It's not a bad idea in theory, and it's not bad to experiment with the technology, but it'll become a clownshoes shiatshow before long.
 
2012-08-14 11:54:21 AM  

Jubeebee: Grand_Moff_Joseph: Aarontology: How much did this cost?

$140M so far. Pennies compared to a lot of their other projects, but still a large amount of money that could have been used for much better things right now.

In an ideal world, this project would replace the next generation of strike aircraft so we don't get a repeat of the F35 boondoggle in 2045. Instead we would just load up submarines and destroyers with a couple hundred hypersonic cruise missiles, thereby also eliminating the need to maintain 11 carrier battle groups. In an ideal world, this sort of technology would shrink the American military, increase our strike capabilities, and save money for taxpayers.

Unfortunately, those ideal scenarios have no bearing or influence on reality.


Actually, you'd just store them on an airforce base in Kansas, and when need demanded slam 5000 lbs of steel into whatever was annoying you at 6000+ mph. With that kind of KE explosives are redundant. We'd still, unfortunately, need aircraft carriers and destroyers for other missions.
 
2012-08-14 11:58:13 AM  
When you absolutely, positively want them dead NOW
 
2012-08-14 11:58:49 AM  

advex101: I like this weapon. At those speeds all you have to do is deliver a dense projectile to the target. No explosives needed. You could deliver an astounding amount of force to the structure and it would literally disintegrate. Needs some tweaking but it has possibilities that don't turn the area into a wasteland. A green weapon if you will.


The Navy's Rail Gun doesn't need a warhead for similar reasons.
 
2012-08-14 12:03:06 PM  
Transporting people on an "airplane" going mach 6? What could possibly go wrong?
 
2012-08-14 12:04:16 PM  

NephilimNexus: Well we need Mach 6 missiles because all of 'Mercas enemies are flying planes that can do Mach 5 and our old missiles just weren't up to the job anymore.

Seriously, what the heck are you going to shoot at that you need a Mach 6 missile for?

[discaircraft.greyfalcon.us image 400x260]


Not talking about air-to-air or surface-to-air missiles. They're talking about mach 6 weapons aiming at surface targets in order to get through an enemy's anti-missile shields. If we can launch a nuke from a missile cruiser to Shanghai before they can respond, there's less chance for retaliation or interception. Could also work for conventional explosives, but that seems cost-ineffective.
 
2012-08-14 12:04:54 PM  

Jubeebee: Grand_Moff_Joseph: Aarontology: How much did this cost?

$140M so far. Pennies compared to a lot of their other projects, but still a large amount of money that could have been used for much better things right now.

In an ideal world, this project would replace the next generation of strike aircraft so we don't get a repeat of the F35 boondoggle in 2045. Instead we would just load up submarines and destroyers with a couple hundred hypersonic cruise missiles, thereby also eliminating the need to maintain 11 carrier battle groups. In an ideal world, this sort of technology would shrink the American military, increase our strike capabilities, and save money for taxpayers.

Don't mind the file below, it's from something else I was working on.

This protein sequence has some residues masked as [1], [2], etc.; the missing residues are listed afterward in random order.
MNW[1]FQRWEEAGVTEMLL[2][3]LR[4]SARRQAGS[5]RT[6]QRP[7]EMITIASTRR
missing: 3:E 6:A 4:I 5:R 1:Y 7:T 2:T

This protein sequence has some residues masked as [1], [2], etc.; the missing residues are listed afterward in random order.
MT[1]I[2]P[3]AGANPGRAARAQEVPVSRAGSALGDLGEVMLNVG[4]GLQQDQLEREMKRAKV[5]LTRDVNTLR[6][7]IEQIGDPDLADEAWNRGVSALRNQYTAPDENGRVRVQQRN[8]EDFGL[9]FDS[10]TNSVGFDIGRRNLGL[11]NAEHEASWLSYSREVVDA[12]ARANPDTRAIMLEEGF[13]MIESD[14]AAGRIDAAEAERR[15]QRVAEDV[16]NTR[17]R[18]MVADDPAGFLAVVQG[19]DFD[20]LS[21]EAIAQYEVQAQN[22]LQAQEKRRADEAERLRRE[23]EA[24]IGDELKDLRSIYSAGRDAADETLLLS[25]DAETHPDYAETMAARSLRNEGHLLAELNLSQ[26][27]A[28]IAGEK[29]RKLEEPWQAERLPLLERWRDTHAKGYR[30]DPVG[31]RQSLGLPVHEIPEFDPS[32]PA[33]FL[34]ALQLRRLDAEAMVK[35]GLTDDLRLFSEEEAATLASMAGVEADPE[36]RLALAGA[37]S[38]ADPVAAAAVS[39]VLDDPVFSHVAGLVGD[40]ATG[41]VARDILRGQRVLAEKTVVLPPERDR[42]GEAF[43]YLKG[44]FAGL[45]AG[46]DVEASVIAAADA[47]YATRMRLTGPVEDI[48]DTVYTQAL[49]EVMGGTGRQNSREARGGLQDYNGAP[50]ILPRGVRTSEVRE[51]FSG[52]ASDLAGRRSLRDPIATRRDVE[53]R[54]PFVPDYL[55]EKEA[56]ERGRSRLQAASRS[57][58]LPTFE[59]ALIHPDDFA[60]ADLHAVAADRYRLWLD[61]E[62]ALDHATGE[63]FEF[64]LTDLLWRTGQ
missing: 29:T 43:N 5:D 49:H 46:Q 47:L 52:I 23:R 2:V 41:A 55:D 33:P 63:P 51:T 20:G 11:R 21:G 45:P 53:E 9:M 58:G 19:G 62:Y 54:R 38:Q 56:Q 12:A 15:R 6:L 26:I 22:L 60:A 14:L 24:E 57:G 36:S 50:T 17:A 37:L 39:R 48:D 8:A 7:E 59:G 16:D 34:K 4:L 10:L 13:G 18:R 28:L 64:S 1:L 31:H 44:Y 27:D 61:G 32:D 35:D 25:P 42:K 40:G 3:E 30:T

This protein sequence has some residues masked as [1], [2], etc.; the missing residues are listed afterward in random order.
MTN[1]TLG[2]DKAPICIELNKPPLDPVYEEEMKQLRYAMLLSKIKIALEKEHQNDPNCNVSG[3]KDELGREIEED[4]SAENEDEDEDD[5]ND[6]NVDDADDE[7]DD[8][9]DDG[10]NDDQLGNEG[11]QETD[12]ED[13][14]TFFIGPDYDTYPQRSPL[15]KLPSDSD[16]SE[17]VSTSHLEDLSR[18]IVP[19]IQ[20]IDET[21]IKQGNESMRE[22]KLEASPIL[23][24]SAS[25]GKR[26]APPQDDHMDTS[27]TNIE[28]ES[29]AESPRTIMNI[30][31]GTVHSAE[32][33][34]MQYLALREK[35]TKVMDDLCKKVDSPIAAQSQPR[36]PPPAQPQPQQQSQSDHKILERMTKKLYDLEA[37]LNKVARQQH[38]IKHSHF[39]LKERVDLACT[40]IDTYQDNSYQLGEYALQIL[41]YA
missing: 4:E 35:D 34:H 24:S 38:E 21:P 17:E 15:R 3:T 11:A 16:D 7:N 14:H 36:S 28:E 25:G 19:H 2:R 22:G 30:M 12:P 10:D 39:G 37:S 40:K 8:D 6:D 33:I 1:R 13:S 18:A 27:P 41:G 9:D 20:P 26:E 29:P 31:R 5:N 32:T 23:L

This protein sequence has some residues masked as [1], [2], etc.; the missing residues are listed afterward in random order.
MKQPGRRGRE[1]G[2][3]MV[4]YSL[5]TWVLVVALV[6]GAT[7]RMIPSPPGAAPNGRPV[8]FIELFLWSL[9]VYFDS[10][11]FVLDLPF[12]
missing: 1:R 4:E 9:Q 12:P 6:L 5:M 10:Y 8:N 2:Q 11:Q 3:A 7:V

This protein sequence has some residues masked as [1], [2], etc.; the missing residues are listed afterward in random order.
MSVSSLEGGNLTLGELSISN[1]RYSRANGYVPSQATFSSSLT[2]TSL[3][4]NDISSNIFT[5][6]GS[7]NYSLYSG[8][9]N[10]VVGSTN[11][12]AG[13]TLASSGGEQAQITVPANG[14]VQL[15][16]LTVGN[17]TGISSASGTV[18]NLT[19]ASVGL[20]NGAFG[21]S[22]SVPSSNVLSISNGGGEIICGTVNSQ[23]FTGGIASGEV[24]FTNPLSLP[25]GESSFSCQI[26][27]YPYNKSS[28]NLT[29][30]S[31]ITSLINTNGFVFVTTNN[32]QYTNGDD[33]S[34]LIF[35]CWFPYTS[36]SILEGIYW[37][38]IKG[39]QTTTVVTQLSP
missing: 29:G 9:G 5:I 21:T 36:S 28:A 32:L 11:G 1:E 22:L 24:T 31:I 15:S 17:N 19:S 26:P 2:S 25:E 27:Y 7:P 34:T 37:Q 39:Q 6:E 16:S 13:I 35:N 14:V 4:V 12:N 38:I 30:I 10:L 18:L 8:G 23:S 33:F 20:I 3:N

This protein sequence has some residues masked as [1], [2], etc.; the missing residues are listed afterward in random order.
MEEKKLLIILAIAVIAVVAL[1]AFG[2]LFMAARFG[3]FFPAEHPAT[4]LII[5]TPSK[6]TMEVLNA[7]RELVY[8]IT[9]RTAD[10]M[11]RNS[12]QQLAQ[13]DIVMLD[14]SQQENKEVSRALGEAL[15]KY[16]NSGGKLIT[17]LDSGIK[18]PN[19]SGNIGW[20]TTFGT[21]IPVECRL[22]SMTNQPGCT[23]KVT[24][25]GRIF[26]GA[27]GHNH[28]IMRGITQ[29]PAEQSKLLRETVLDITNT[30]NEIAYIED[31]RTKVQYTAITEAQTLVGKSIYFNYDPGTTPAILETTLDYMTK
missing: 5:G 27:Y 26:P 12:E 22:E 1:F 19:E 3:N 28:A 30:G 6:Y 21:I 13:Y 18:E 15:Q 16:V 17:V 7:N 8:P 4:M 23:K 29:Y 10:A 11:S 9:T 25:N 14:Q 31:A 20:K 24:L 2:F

Unfortunately, those ideal scenarios have no bearing or influence on reality.


Yeah, but not for the reasons you think.
 
2012-08-14 12:06:22 PM  

karl2025: NephilimNexus: Well we need Mach 6 missiles because all of 'Mercas enemies are flying planes that can do Mach 5 and our old missiles just weren't up to the job anymore.

Seriously, what the heck are you going to shoot at that you need a Mach 6 missile for?

[discaircraft.greyfalcon.us image 400x260]

Not talking about air-to-air or surface-to-air missiles. They're talking about mach 6 weapons aiming at surface targets in order to get through an enemy's anti-missile shields. If we can launch a nuke from a missile cruiser to Shanghai before they can respond, there's less chance for retaliation or interception. Could also work for conventional explosives, but that seems cost-ineffective.


Thanks, but no. That's not the calculus for nuclear missiles.
 
2012-08-14 12:07:36 PM  
advex101
I like this weapon. At those speeds all you have to do is deliver a dense projectile to the target. No explosives needed. You could deliver an astounding amount of force to the structure and it would literally disintegrate. Needs some tweaking but it has possibilities that don't turn the area into a wasteland. A green weapon if you will.


What kind of damage could something like this do just by flying very low over a target area? Would there be enough shock wave to knock down buildings and remove the air from the offender's lungs?
 
2012-08-14 12:12:53 PM  

Shostie: Yeah. I hate aerospace research, too, subby.


OK, beside _____________ and _____________ and ________________ and____________and____________and________________and ____________ and__________, what the bloody hell has aerospace research ever done for us!
 
2012-08-14 12:13:53 PM  

Grand_Moff_Joseph: Endive Wombat: What is silly about this is that there is little in the way of potential commercial adaptation. Think about the thousands of airplanes in the air right now over the US. Planes traveling that fast would be problematic, sonic booms everywhere. Also, the acceleration required to get to 4000+MPH would put an incredible amount of g-forces on passengers and they would not like that.

True. However, if they can use this as a stepping stone to a return to Concorde-like speeds (which seemed to be much more tolerable), that would be a huge boon to commercial air business.


Yeah, but I thought that the Concorde was shut down partially in part because it was massively expensive to operate and profit margins were thin.
 
2012-08-14 12:23:50 PM  

JackieRabbit: Shostie: Yeah. I hate aerospace research, too, subby.

OK, beside _____________ and _____________ and ________________ and____________and____________and________________and ____________ and__________, what the bloody hell has aerospace research ever done for us!